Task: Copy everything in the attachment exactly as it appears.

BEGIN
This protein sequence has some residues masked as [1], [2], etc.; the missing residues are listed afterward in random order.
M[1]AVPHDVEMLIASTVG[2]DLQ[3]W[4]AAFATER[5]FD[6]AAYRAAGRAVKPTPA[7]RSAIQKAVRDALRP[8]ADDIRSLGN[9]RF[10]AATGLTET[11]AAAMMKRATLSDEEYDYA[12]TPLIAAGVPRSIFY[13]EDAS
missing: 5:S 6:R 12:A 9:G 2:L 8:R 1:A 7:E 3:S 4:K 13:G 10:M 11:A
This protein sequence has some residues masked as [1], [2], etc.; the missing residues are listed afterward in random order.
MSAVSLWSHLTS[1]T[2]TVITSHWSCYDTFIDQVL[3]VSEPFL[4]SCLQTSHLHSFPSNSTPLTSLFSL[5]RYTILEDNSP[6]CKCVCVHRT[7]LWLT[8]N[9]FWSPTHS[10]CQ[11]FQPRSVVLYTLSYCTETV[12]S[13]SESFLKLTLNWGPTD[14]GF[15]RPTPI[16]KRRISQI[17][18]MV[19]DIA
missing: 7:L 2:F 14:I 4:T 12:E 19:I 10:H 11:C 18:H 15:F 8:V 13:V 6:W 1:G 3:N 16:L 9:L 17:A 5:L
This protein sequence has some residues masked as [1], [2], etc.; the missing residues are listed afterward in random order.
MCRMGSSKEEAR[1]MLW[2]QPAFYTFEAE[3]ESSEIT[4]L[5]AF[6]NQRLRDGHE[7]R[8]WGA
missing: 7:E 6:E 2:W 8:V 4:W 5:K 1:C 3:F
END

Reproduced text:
This protein sequence has some residues masked as [1], [2], etc.; the missing residues are listed afterward in random order.
M[1]AVPHDVEMLIASTVG[2]DLQ[3]W[4]AAFATER[5]FD[6]AAYRAAGRAVKPTPA[7]RSAIQKAVRDALRP[8]ADDIRSLGN[9]RF[10]AATGLTET[11]AAAMMKRATLSDEEYDYA[12]TPLIAAGVPRSIFY[13]EDAS
missing: 5:S 6:R 12:A 9:G 2:L 8:R 1:A 7:E 3:S 4:K 13:G 10:M 11:A
This protein sequence has some residues masked as [1], [2], etc.; the missing residues are listed afterward in random order.
MSAVSLWSHLTS[1]T[2]TVITSHWSCYDTFIDQVL[3]VSEPFL[4]SCLQTSHLHSFPSNSTPLTSLFSL[5]RYTILEDNSP[6]CKCVCVHRT[7]LWLT[8]N[9]FWSPTHS[10]CQ[11]FQPRSVVLYTLSYCTETV[12]S[13]SESFLKLTLNWGPTD[14]GF[15]RPTPI[16]KRRISQI[17][18]MV[19]DIA
missing: 7:L 2:F 14:I 4:T 12:E 19:I 10:H 11:C 18:H 15:F 8:V 13:V 6:W 1:G 3:N 16:L 9:L 17:A 5:L
This protein sequence has some residues masked as [1], [2], etc.; the missing residues are listed afterward in random order.
MCRMGSSKEEAR[1]MLW[2]QPAFYTFEAE[3]ESSEIT[4]L[5]AF[6]NQRLRDGHE[7]R[8]WGA
missing: 7:E 6:E 2:W 8:V 4:W 5:K 1:C 3:F